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Audio Drama Review


Doctor Who
The Sands of Life


Starring: Tom Baker
Big Finish Productions
RRP: £10.99 (CD), £8.99 (download)
ISBN: 978 1 78178 055 8
Available 28 February 2013

Sheridan Moorkurk has just been elected president of Earth... but the harsh realities of who really runs the planet are just beginning to dawn on her. And what’s more, she’s starting to hear voices. Meanwhile, the Doctor and Romana encounter a mass of aliens heading towards Earth – aliens who have already made the mistake of upsetting the infamous Cuthbert, the all-powerful CEO of the Conglomerate, by inadvertently destroying one of his space platforms. Will the Doctor and Romana be able to avert an inter-species war that could destroy all life on Earth...?

In previous reviews of the Fourth Doctor’s audio escapades, I have bemoaned the brevity of the stories. Tom Baker’s television tenure largely comprised four-part serials, with a few six-parters thrown in for good measure, whereas most of his audio adventures with Big Finish have been single-disc two-parters. The Sands of Life, together with the following month’s War Against the Laan, help to compensate for this by giving us a single story spread over two discs. In fact, you might even say that writer / director Nicholas Briggs has over-compensated, because this tale is a five-parter, a very rare duration for Doctor Who! Three episodes of the story are squeezed on to this CD, with two more on the War Against the Laan disc.

This allows plenty of time for character interaction, such as Romana’s (Mary Tamm) telepathic rapport with the manatee-like (because we’ve had enough space whales already) Laan (Jane Slavin) and the Doctor’s outrage against the unethical policies of business tycoon Cuthbert (David Warner, getting a heck of a lot more to do than he did in the recent Ice Warrior episode Cold War). However, there is also a healthy dose of action, courtesy of temporal disturbances on board the TARDIS and on Earth, and gung-ho military men.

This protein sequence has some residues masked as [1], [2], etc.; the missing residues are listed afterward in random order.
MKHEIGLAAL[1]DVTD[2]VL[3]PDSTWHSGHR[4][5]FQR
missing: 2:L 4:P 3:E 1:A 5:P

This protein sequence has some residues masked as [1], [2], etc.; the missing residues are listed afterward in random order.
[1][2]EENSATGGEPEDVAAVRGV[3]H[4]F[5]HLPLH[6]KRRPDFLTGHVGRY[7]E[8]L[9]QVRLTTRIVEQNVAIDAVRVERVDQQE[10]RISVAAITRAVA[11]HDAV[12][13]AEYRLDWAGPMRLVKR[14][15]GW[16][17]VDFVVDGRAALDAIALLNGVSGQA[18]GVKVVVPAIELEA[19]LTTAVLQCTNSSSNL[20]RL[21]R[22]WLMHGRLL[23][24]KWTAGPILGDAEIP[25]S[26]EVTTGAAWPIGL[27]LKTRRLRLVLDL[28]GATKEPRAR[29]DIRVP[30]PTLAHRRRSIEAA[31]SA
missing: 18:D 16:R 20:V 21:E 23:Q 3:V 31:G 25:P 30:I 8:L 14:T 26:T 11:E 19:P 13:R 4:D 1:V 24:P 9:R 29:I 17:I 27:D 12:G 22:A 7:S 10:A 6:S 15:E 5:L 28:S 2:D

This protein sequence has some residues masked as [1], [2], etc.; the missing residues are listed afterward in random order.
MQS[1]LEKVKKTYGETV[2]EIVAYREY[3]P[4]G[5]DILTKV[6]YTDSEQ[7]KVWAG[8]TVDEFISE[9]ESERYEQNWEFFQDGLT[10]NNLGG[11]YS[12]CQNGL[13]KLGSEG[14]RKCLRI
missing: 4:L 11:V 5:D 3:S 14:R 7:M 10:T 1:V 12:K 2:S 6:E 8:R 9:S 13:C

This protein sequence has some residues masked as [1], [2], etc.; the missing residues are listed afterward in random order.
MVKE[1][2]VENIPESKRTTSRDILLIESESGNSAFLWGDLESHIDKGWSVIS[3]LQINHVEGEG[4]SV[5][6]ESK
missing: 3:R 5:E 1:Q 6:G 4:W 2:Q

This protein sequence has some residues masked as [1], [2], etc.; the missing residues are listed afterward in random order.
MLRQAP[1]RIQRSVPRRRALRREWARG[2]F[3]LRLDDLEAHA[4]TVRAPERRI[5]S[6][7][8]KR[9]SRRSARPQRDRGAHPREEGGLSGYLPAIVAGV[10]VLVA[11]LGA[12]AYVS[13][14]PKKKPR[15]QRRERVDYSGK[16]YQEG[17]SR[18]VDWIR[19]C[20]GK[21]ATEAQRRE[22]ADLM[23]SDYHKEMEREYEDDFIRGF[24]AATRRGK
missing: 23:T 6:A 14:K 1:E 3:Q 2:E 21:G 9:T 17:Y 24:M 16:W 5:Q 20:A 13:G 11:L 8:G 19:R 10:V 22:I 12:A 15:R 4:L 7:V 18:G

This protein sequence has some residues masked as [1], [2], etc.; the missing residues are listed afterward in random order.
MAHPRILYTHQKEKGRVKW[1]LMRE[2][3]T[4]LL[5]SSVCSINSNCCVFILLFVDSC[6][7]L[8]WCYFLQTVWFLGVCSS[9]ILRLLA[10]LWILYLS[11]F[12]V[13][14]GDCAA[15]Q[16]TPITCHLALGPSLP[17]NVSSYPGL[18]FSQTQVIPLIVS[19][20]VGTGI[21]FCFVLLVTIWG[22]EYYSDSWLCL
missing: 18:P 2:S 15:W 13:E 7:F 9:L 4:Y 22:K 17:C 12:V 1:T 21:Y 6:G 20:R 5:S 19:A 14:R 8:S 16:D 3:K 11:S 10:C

BBC budgets notwithstanding, it’s easy to imagine this story taking place during Tamm’s time on the television show. The Doctor’s ethical rants remind me of his confrontation with the Pirate Captain in The Pirate Planet, while giant creatures exploding into lots of little ones are reminiscent of The Power of Kroll. Moreover, the story is based on an idea by Tom Baker himself, as Briggs reveals in his sleeve notes.

Sound designer Martin Montague conjures up some suitably Seventies bleeps and whooshes, while Briggs strives for a Dudley Simpson style with his incidental music – though sometimes this ends up sounding like Simpson’s earlier work, on First Doctor stories such as The Crusade or his electronic experimentation during the Third Doctor’s era.

I recommend that you hold off (as I did) until you have both The Sands of Life and War Against the Laan, before listening to the whole thing as one big conglomerate, rather than having to wait for the sands of time to elapse between the two instalments.


Richard McGinlay

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